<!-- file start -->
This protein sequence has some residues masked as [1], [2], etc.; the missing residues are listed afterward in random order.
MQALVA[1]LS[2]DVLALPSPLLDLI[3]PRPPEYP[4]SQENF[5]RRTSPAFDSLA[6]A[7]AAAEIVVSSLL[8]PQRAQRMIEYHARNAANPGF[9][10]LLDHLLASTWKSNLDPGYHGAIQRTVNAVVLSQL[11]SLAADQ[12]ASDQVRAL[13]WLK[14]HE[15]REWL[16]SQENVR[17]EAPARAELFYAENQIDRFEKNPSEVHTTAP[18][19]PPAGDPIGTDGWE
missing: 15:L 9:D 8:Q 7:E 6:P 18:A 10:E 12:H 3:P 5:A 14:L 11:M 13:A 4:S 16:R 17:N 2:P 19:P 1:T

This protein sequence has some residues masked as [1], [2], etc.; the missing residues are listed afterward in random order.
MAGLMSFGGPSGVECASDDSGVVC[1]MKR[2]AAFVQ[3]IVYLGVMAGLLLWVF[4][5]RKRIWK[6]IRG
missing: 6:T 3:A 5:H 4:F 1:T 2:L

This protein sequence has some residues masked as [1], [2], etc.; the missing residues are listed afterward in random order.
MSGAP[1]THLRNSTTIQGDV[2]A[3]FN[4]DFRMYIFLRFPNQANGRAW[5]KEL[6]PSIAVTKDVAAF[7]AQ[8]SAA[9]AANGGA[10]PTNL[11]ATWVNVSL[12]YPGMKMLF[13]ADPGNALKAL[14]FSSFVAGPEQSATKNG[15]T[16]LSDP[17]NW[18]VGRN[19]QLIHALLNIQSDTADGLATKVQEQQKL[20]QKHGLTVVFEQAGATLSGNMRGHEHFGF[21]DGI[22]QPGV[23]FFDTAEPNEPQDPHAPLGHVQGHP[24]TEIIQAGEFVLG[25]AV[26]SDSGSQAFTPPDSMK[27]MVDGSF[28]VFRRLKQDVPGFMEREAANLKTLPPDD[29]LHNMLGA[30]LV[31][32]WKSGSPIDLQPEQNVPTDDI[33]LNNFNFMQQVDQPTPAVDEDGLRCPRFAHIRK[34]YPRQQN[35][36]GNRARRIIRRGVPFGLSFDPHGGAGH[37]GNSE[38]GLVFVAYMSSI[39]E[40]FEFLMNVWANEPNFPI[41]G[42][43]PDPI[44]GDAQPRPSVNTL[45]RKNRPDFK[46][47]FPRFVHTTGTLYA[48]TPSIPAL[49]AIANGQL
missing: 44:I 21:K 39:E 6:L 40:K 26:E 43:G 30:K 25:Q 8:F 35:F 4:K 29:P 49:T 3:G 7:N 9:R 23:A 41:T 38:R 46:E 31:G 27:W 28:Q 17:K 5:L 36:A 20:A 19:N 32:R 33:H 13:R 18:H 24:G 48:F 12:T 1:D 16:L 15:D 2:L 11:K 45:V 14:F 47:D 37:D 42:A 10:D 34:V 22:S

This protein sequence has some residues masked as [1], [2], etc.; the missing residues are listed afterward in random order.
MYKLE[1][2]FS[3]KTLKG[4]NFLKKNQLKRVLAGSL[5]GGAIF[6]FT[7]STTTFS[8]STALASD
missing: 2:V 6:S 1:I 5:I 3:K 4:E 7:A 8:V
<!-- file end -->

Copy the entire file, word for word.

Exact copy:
This protein sequence has some residues masked as [1], [2], etc.; the missing residues are listed afterward in random order.
MQALVA[1]LS[2]DVLALPSPLLDLI[3]PRPPEYP[4]SQENF[5]RRTSPAFDSLA[6]A[7]AAAEIVVSSLL[8]PQRAQRMIEYHARNAANPGF[9][10]LLDHLLASTWKSNLDPGYHGAIQRTVNAVVLSQL[11]SLAADQ[12]ASDQVRAL[13]WLK[14]HE[15]REWL[16]SQENVR[17]EAPARAELFYAENQIDRFEKNPSEVHTTAP[18][19]PPAGDPIGTDGWE
missing: 15:L 9:D 8:Q 7:E 6:P 18:A 10:E 12:H 3:P 5:A 14:L 11:M 13:A 4:S 16:R 17:N 2:P 19:P 1:T

This protein sequence has some residues masked as [1], [2], etc.; the missing residues are listed afterward in random order.
MAGLMSFGGPSGVECASDDSGVVC[1]MKR[2]AAFVQ[3]IVYLGVMAGLLLWVF[4][5]RKRIWK[6]IRG
missing: 6:T 3:A 5:H 4:F 1:T 2:L

This protein sequence has some residues masked as [1], [2], etc.; the missing residues are listed afterward in random order.
MSGAP[1]THLRNSTTIQGDV[2]A[3]FN[4]DFRMYIFLRFPNQANGRAW[5]KEL[6]PSIAVTKDVAAF[7]AQ[8]SAA[9]AANGGA[10]PTNL[11]ATWVNVSL[12]YPGMKMLF[13]ADPGNALKAL[14]FSSFVAGPEQSATKNG[15]T[16]LSDP[17]NW[18]VGRN[19]QLIHALLNIQSDTADGLATKVQEQQKL[20]QKHGLTVVFEQAGATLSGNMRGHEHFGF[21]DGI[22]QPGV[23]FFDTAEPNEPQDPHAPLGHVQGHP[24]TEIIQAGEFVLG[25]AV[26]SDSGSQAFTPPDSMK[27]MVDGSF[28]VFRRLKQDVPGFMEREAANLKTLPPDD[29]LHNMLGA[30]LV[31][32]WKSGSPIDLQPEQNVPTDDI[33]LNNFNFMQQVDQPTPAVDEDGLRCPRFAHIRK[34]YPRQQN[35][36]GNRARRIIRRGVPFGLSFDPHGGAGH[37]GNSE[38]GLVFVAYMSSI[39]E[40]FEFLMNVWANEPNFPI[41]G[42][43]PDPI[44]GDAQPRPSVNTL[45]RKNRPDFK[46][47]FPRFVHTTGTLYA[48]TPSIPAL[49]AIANGQL
missing: 44:I 21:K 39:E 6:L 40:K 26:E 43:G 30:K 25:Q 8:F 35:F 4:K 29:P 49:T 3:G 7:N 9:R 23:A 41:T 38:R 46:E 31:G 27:W 28:Q 17:K 5:L 36:A 20:A 19:N 32:R 33:H 13:R 18:H 24:G 48:F 12:T 1:D 16:L 15:D 2:L 11:K 45:V 14:F 47:D 37:D 42:A 10:D 34:V 22:S

This protein sequence has some residues masked as [1], [2], etc.; the missing residues are listed afterward in random order.
MYKLE[1][2]FS[3]KTLKG[4]NFLKKNQLKRVLAGSL[5]GGAIF[6]FT[7]STTTFS[8]STALASD
missing: 2:V 6:S 1:I 5:I 3:K 4:E 7:A 8:V